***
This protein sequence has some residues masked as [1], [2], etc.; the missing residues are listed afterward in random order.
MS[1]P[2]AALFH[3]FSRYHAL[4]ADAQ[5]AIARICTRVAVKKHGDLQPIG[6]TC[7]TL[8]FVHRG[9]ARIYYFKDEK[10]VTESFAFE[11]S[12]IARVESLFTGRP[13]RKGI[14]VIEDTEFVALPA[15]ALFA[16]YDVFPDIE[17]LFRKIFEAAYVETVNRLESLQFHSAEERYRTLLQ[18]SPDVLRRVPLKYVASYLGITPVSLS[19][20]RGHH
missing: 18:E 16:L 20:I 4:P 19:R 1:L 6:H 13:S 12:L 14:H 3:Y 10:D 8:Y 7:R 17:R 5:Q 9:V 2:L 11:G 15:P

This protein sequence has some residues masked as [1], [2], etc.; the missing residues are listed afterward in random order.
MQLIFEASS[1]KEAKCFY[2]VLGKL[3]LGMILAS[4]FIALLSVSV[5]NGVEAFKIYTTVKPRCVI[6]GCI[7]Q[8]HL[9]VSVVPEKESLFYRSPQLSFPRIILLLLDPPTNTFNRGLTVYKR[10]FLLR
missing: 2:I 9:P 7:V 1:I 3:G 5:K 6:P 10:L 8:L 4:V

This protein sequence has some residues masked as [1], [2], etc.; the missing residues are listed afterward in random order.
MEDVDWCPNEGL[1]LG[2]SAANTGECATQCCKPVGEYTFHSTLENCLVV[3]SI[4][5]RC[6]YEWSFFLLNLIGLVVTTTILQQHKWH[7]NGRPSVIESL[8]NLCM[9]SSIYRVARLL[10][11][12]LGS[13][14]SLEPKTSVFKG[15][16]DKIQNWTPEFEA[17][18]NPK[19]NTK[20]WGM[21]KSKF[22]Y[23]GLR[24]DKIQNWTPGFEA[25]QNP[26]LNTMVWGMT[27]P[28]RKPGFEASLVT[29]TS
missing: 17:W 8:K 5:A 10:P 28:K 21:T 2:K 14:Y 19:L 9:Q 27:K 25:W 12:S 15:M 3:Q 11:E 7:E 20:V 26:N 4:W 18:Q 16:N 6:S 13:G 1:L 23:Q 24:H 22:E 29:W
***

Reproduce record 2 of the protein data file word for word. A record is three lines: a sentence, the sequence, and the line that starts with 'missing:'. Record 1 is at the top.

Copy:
This protein sequence has some residues masked as [1], [2], etc.; the missing residues are listed afterward in random order.
MQLIFEASS[1]KEAKCFY[2]VLGKL[3]LGMILAS[4]FIALLSVSV[5]NGVEAFKIYTTVKPRCVI[6]GCI[7]Q[8]HL[9]VSVVPEKESLFYRSPQLSFPRIILLLLDPPTNTFNRGLTVYKR[10]FLLR
missing: 2:I 9:P 7:V 1:I 3:G 5:K 6:P 10:L 8:L 4:V